Combining Tools Poorly

I've written a few times about GPG before. It is an extremely useful tool for both keeping secrets and for creating strong signatures. Tools don't exist in isolation though. Often to accomplish a task you need to complete several different sub tasks to get to your desired outcome. Let's break down the task of sending an encrypted message into several smaller tasks.

  1. Compose a message
  2. Encrypt the Message
  3. Send the message

Depending on the tools you use to accomplish these subtasks the end user's perception of the work flow can vary considerably, but that isn't very important. What is much more important is how these tools themselves go about facilitating these subtasks or carrying them out themselves. Generally in computing automation is good. The labor saving applications of computers are a large part of what drives their utility. For applications of cryptography though, automation on its own becomes dangerous unless it is coupled with transparency.

This brings us to a coupling of tools that fails in its intended purpose. It has recently become widely know that using the combination of GPGTools,1 OS X's integrated email client, and Gmail fails to accomplish this secure messaging business because of failings related to the way and Gmail behave together. The specific failing is that unencrypted drafts of messages get autosaved to Gmail's drafts folder in the cloud.

Why is this such a bad thing? Well, at least beyond the matter where communication intended for your and the recipient's eyes only is released into the wild2 there is the problem wherein private services can play rent-a-cop on their own initiative, with warrants and due process being unnecessary. Now PandoDaily bemoans this state when really begging and pleading along with producing some mythical "pressure" for providers to act otherwise are non-solutions. Solutions include things like using strong cryptographic tools. Non solutions depend on assumptions of goodwill and honesty on the part of providers, basically their working depends on the powers of wishes and magic to change reality into something else. Actual solutions on the other hand work within reality.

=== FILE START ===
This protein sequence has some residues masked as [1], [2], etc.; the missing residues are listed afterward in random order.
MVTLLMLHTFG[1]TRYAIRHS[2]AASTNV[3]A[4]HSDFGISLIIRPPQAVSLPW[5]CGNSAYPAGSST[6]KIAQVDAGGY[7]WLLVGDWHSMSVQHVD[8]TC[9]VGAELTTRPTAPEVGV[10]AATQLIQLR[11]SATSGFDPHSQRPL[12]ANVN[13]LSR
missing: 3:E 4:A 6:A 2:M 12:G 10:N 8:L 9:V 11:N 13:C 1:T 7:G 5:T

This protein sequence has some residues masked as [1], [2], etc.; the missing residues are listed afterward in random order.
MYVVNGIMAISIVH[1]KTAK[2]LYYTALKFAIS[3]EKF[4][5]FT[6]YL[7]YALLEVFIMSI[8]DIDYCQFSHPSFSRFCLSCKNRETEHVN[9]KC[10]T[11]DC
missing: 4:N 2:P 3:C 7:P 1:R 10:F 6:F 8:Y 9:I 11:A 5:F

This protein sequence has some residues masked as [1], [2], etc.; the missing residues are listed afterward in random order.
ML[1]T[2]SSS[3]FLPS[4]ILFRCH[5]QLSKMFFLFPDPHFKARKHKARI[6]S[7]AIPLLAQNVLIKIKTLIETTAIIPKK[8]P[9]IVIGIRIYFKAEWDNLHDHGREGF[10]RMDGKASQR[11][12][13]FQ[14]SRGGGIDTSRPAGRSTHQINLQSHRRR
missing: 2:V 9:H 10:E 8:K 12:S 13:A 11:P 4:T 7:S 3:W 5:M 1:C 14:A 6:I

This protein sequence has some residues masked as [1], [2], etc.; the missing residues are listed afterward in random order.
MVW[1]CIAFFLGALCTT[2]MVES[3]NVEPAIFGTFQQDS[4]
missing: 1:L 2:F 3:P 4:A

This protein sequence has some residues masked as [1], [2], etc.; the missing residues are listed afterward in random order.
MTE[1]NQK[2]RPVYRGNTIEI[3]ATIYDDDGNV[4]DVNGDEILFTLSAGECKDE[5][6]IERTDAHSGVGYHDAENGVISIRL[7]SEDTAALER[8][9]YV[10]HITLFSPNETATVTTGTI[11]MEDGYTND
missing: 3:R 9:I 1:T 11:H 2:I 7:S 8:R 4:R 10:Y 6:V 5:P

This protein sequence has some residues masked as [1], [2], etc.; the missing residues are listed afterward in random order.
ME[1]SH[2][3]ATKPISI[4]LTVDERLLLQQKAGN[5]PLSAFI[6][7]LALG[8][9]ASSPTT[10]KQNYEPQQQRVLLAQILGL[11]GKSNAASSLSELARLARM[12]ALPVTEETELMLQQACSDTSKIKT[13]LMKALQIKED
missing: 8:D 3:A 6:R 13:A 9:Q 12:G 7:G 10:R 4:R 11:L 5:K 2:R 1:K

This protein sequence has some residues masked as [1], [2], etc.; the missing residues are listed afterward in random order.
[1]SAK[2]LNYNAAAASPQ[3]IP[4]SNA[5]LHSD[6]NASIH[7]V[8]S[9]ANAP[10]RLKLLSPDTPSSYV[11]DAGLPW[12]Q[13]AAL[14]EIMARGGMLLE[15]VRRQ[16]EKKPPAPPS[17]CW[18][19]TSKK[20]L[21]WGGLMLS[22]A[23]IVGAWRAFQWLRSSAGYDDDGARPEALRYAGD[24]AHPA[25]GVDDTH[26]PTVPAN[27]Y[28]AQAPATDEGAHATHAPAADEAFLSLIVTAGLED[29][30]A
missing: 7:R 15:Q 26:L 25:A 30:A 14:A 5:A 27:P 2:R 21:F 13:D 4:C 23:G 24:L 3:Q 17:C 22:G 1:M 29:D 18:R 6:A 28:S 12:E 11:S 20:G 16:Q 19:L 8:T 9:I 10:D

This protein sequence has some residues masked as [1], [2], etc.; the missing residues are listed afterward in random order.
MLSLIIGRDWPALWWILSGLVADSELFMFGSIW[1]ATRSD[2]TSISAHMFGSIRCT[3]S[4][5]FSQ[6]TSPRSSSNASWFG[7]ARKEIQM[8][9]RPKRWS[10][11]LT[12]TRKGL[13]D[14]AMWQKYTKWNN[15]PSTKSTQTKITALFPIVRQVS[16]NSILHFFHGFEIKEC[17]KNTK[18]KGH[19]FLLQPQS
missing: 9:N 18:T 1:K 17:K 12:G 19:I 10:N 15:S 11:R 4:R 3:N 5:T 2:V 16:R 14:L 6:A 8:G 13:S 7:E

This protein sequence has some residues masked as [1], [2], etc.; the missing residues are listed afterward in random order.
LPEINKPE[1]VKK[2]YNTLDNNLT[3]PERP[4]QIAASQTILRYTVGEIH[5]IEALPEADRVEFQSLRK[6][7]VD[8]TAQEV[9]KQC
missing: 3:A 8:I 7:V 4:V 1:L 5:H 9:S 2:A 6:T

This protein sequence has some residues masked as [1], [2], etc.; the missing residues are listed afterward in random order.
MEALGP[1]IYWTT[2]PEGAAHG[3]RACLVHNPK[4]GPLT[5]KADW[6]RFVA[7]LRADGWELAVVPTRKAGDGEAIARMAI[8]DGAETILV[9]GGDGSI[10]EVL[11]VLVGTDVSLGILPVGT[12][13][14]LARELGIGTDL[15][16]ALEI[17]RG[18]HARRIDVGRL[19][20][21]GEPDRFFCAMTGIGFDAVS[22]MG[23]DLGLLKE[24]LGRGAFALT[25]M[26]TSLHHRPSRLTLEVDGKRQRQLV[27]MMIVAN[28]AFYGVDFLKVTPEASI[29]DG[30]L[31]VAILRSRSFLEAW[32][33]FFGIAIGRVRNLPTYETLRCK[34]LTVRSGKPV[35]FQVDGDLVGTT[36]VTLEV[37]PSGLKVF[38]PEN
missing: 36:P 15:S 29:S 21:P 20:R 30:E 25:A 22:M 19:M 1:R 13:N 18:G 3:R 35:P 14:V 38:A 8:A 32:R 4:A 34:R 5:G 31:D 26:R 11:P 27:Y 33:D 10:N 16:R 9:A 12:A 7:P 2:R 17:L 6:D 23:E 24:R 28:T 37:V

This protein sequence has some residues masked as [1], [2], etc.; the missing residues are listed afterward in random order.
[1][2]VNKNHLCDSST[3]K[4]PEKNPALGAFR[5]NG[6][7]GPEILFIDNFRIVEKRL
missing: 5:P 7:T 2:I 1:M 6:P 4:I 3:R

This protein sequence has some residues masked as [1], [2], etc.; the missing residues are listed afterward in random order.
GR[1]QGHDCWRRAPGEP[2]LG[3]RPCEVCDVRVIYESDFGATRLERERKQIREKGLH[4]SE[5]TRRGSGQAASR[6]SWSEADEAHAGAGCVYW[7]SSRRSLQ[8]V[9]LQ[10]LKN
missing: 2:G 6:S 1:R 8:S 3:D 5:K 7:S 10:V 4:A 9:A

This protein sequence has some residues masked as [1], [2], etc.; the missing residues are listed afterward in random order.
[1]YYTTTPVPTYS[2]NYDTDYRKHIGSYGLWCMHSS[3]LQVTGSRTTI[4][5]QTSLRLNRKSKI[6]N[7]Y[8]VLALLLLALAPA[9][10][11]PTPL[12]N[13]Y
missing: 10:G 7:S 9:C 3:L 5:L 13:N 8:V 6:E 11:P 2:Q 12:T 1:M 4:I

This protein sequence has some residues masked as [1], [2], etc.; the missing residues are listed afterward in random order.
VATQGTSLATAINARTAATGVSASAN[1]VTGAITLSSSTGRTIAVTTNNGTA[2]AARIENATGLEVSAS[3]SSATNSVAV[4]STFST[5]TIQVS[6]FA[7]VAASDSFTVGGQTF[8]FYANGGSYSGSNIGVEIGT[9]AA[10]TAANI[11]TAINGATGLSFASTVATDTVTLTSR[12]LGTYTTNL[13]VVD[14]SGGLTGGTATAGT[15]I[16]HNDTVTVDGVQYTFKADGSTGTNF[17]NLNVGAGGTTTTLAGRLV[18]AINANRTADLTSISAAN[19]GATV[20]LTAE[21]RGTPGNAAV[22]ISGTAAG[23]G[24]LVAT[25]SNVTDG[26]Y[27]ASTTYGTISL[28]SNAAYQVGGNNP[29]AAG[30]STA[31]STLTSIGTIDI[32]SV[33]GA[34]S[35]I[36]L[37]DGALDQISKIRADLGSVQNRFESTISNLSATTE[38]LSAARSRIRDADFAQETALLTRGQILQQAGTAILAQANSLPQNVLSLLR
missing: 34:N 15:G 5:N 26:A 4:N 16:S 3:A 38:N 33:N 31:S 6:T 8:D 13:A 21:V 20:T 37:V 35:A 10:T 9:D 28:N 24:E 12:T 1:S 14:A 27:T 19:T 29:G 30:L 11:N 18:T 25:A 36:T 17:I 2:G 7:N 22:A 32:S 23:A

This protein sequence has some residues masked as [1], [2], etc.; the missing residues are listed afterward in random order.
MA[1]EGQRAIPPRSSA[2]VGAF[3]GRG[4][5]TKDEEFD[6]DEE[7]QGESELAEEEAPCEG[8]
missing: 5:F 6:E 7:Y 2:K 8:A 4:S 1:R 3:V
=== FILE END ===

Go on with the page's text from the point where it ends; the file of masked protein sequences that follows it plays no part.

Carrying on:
There is actually a measure with some prophylactic strength against this tool chain failure that has afflicted Mac users who though they were using cryptographic protection on their messages. It consists of simply separating the tools you use for composing and generating ciphertext from the tools you use to send messages. Composing and encrypting messages in a text editor like Geany and then sending the messages with an email client or webmail tool is a weak form of this separation. A strong form of this separation involves composing and generating ciphertext on dedicated hardware like an airgapped machine or Cardano and then passing the ciphertext to an online machine for transmission.

  1. The popular package consisting of a port of GNU Privacy Guard along with other tools for the OS X platform  

  2. Yes, anything saved into the could in plain text is in the wild. Despite any claims cloud providers make to the contrary, the cloud is open for exploitation.  

3 thoughts on “Combining Tools Poorly

  1. I wonder if this affects Thunderbird/Enigmail. Actually… yes it probably does depending on your configuration. At least if I set auto-save and don't enable encryption, the draft will be saved unencrypted, so you have either to disable auto-save or enable encryption before writing anything.

    • Pretty much, unless like in the case of Thunderbird/Enigmail say fuck it to the settings you have supplied.

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